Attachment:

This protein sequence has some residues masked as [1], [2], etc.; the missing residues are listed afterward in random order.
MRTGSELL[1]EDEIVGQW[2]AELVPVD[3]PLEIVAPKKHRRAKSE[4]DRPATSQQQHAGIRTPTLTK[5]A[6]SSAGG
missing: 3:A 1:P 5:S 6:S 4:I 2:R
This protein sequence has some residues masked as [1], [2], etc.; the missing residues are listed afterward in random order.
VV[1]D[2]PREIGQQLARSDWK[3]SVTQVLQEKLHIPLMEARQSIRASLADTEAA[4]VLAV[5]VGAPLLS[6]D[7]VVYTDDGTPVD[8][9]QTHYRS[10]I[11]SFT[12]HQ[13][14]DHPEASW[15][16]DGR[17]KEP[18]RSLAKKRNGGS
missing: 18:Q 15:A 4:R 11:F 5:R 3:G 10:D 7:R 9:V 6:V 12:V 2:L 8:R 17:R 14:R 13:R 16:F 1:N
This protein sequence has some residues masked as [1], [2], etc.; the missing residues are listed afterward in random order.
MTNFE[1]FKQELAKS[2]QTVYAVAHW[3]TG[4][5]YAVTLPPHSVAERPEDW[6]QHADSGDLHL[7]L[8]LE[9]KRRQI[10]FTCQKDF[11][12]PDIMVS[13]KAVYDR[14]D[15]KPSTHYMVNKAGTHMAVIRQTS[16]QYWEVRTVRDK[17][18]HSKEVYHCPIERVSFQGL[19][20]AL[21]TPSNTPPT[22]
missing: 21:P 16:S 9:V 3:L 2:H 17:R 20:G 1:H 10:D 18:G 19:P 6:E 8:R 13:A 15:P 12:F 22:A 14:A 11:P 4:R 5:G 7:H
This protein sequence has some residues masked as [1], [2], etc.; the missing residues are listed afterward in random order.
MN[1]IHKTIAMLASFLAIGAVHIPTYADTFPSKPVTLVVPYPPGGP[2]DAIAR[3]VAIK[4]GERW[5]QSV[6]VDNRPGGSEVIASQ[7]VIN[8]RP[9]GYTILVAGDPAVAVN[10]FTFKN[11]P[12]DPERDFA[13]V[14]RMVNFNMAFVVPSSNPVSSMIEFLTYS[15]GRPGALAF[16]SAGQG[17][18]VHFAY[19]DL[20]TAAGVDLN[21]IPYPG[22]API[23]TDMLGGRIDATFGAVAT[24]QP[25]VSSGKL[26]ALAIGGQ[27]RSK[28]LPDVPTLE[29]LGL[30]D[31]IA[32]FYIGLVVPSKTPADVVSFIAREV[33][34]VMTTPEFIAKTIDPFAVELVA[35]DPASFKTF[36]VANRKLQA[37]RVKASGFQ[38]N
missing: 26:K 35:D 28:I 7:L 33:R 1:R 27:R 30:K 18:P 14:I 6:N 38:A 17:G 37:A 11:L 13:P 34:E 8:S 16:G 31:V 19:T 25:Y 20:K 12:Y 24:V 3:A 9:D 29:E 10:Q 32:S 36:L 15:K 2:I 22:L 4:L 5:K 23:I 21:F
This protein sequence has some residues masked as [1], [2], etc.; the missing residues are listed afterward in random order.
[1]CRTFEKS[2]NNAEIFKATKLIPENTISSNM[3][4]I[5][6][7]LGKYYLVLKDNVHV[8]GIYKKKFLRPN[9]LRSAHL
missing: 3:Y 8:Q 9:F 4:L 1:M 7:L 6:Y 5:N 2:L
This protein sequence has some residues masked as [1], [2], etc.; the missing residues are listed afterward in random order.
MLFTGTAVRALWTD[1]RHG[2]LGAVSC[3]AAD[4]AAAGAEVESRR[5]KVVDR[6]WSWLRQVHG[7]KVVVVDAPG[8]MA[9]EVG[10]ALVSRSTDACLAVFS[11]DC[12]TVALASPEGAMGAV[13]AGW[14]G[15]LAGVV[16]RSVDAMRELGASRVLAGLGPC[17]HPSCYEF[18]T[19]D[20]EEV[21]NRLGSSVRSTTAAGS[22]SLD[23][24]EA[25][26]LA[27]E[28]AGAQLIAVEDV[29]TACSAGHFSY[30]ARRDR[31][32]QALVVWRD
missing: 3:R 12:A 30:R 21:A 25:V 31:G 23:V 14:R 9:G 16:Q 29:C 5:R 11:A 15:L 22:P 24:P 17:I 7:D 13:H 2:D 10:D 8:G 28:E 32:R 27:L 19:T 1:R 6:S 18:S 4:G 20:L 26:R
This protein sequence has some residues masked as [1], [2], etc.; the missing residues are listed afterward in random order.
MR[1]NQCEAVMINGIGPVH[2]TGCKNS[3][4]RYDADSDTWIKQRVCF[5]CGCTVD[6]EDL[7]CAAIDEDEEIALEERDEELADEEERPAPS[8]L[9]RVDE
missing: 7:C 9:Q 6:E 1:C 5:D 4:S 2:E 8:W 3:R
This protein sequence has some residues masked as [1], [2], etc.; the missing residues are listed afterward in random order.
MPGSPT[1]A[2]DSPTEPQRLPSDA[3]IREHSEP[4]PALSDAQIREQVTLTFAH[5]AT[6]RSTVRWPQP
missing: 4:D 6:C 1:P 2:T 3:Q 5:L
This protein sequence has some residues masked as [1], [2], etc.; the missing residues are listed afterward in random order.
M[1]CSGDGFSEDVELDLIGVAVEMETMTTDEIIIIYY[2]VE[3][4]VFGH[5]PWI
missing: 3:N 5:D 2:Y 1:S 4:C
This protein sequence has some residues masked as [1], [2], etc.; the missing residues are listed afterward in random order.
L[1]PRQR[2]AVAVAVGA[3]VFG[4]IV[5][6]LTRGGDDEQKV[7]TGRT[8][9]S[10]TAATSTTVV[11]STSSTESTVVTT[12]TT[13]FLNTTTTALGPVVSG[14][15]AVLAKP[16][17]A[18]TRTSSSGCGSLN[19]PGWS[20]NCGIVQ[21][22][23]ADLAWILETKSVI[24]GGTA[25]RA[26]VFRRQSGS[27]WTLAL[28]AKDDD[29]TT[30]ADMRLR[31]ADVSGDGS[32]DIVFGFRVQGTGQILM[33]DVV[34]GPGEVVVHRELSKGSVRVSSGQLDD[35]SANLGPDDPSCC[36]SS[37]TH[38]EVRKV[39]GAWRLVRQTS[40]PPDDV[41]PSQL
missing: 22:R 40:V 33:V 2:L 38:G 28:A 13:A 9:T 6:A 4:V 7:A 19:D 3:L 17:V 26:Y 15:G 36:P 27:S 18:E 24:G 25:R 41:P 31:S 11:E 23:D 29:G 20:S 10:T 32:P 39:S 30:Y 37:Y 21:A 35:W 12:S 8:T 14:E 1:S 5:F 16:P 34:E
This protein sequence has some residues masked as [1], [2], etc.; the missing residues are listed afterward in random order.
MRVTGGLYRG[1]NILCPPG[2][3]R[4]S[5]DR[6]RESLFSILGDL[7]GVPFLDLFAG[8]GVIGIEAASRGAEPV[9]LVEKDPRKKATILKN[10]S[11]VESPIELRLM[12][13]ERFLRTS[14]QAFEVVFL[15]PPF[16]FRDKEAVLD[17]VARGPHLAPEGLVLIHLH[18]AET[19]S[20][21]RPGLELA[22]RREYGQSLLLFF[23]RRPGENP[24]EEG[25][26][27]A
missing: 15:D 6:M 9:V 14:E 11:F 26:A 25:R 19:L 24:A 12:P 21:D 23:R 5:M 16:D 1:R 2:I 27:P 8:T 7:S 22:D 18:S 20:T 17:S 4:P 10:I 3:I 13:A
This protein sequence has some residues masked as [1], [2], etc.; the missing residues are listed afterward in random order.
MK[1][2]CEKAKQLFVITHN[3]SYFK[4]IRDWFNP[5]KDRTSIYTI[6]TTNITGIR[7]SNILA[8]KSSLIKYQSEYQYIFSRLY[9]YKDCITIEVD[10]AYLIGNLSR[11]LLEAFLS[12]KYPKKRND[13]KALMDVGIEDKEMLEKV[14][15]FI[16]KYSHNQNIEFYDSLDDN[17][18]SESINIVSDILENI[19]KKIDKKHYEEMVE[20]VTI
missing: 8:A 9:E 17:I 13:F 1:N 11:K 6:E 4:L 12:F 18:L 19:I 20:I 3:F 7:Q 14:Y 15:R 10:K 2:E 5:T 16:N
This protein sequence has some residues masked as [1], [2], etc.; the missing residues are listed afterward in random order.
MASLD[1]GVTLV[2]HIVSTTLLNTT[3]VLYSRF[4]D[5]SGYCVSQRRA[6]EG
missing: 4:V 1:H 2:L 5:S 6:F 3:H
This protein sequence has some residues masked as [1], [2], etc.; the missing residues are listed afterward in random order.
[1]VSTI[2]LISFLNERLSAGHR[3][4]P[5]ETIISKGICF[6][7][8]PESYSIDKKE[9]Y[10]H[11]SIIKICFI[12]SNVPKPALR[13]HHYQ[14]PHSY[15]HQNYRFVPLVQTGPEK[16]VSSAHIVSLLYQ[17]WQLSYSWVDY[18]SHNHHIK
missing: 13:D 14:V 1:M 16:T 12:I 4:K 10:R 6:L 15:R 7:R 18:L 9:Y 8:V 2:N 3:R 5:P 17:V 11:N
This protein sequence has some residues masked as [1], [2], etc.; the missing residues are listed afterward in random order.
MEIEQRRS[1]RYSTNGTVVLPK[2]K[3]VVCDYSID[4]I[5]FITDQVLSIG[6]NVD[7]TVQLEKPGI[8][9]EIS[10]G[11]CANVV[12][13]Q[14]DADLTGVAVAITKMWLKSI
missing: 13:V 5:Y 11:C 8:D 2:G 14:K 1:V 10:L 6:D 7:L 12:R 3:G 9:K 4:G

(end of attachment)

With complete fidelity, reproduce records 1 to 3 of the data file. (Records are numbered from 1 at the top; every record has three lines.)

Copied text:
This protein sequence has some residues masked as [1], [2], etc.; the missing residues are listed afterward in random order.
MRTGSELL[1]EDEIVGQW[2]AELVPVD[3]PLEIVAPKKHRRAKSE[4]DRPATSQQQHAGIRTPTLTK[5]A[6]SSAGG
missing: 3:A 1:P 5:S 6:S 4:I 2:R
This protein sequence has some residues masked as [1], [2], etc.; the missing residues are listed afterward in random order.
VV[1]D[2]PREIGQQLARSDWK[3]SVTQVLQEKLHIPLMEARQSIRASLADTEAA[4]VLAV[5]VGAPLLS[6]D[7]VVYTDDGTPVD[8][9]QTHYRS[10]I[11]SFT[12]HQ[13][14]DHPEASW[15][16]DGR[17]KEP[18]RSLAKKRNGGS
missing: 18:Q 15:A 4:R 11:F 5:R 3:G 10:D 7:R 9:V 6:V 12:V 2:L 8:R 17:R 14:R 13:R 16:F 1:N
This protein sequence has some residues masked as [1], [2], etc.; the missing residues are listed afterward in random order.
MTNFE[1]FKQELAKS[2]QTVYAVAHW[3]TG[4][5]YAVTLPPHSVAERPEDW[6]QHADSGDLHL[7]L[8]LE[9]KRRQI[10]FTCQKDF[11][12]PDIMVS[13]KAVYDR[14]D[15]KPSTHYMVNKAGTHMAVIRQTS[16]QYWEVRTVRDK[17][18]HSKEVYHCPIERVSFQGL[19][20]AL[21]TPSNTPPT[22]
missing: 21:P 16:S 9:V 3:L 2:H 17:R 20:G 1:H 10:D 18:G 19:P 6:E 8:R 13:A 15:P 12:F 22:A 14:A 11:P 4:R 5:G 7:H